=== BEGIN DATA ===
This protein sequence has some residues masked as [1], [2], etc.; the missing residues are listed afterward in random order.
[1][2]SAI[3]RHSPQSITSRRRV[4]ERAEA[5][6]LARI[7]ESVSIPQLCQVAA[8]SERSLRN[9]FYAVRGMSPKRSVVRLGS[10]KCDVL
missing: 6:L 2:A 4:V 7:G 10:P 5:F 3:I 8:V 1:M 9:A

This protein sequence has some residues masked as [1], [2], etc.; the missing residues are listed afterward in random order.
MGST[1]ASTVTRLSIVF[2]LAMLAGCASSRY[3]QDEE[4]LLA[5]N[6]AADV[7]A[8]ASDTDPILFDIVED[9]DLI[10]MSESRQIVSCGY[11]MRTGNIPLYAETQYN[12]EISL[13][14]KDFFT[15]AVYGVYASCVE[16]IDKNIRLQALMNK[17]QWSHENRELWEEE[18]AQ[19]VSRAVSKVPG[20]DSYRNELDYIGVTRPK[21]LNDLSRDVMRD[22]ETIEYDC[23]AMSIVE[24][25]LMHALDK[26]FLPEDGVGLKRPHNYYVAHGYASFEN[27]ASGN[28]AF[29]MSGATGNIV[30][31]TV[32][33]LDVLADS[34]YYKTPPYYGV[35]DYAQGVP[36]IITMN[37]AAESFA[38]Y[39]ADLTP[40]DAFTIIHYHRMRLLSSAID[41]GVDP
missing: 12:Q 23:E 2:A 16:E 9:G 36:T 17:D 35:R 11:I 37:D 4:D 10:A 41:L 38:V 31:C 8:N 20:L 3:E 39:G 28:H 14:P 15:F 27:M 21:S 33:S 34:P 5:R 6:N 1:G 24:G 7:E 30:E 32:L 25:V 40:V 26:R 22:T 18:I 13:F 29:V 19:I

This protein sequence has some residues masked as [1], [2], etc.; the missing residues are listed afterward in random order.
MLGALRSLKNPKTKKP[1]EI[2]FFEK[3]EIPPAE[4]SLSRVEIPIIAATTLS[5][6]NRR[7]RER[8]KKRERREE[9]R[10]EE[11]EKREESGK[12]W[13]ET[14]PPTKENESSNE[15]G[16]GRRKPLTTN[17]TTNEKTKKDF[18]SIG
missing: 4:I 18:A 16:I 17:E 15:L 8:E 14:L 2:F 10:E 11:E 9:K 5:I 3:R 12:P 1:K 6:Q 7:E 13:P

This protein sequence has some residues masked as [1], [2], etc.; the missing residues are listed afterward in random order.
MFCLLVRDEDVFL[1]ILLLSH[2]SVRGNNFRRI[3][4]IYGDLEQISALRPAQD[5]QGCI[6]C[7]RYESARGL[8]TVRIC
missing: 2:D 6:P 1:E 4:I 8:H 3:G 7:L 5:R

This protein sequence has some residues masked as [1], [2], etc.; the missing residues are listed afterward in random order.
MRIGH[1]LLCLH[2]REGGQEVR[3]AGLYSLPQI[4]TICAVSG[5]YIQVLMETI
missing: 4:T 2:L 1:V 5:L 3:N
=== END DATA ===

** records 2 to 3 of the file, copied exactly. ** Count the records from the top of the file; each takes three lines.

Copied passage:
This protein sequence has some residues masked as [1], [2], etc.; the missing residues are listed afterward in random order.
MGST[1]ASTVTRLSIVF[2]LAMLAGCASSRY[3]QDEE[4]LLA[5]N[6]AADV[7]A[8]ASDTDPILFDIVED[9]DLI[10]MSESRQIVSCGY[11]MRTGNIPLYAETQYN[12]EISL[13][14]KDFFT[15]AVYGVYASCVE[16]IDKNIRLQALMNK[17]QWSHENRELWEEE[18]AQ[19]VSRAVSKVPG[20]DSYRNELDYIGVTRPK[21]LNDLSRDVMRD[22]ETIEYDC[23]AMSIVE[24][25]LMHALDK[26]FLPEDGVGLKRPHNYYVAHGYASFEN[27]ASGN[28]AF[29]MSGATGNIV[30][31]TV[32][33]LDVLADS[34]YYKTPPYYGV[35]DYAQGVP[36]IITMN[37]AAESFA[38]Y[39]ADLTP[40]DAFTIIHYHRMRLLSSAID[41]GVDP
missing: 12:Q 23:E 2:A 16:E 9:G 36:T 17:D 35:R 11:I 37:D 4:D 10:A 41:L 38:V 31:C 8:N 20:L 3:E 39:G 28:H 14:P 15:F 27:M 21:S 33:S 34:P 5:R 6:N 1:G 24:G 7:E 30:E 32:L 25:V 40:V 26:R 22:T 18:I 13:F 29:V 19:I

This protein sequence has some residues masked as [1], [2], etc.; the missing residues are listed afterward in random order.
MLGALRSLKNPKTKKP[1]EI[2]FFEK[3]EIPPAE[4]SLSRVEIPIIAATTLS[5][6]NRR[7]RER[8]KKRERREE[9]R[10]EE[11]EKREESGK[12]W[13]ET[14]PPTKENESSNE[15]G[16]GRRKPLTTN[17]TTNEKTKKDF[18]SIG
missing: 4:I 18:A 16:I 17:E 15:L 8:E 14:L 2:F 10:E 11:E 9:K 5:I 3:R 12:P 1:K 6:Q 7:E 13:P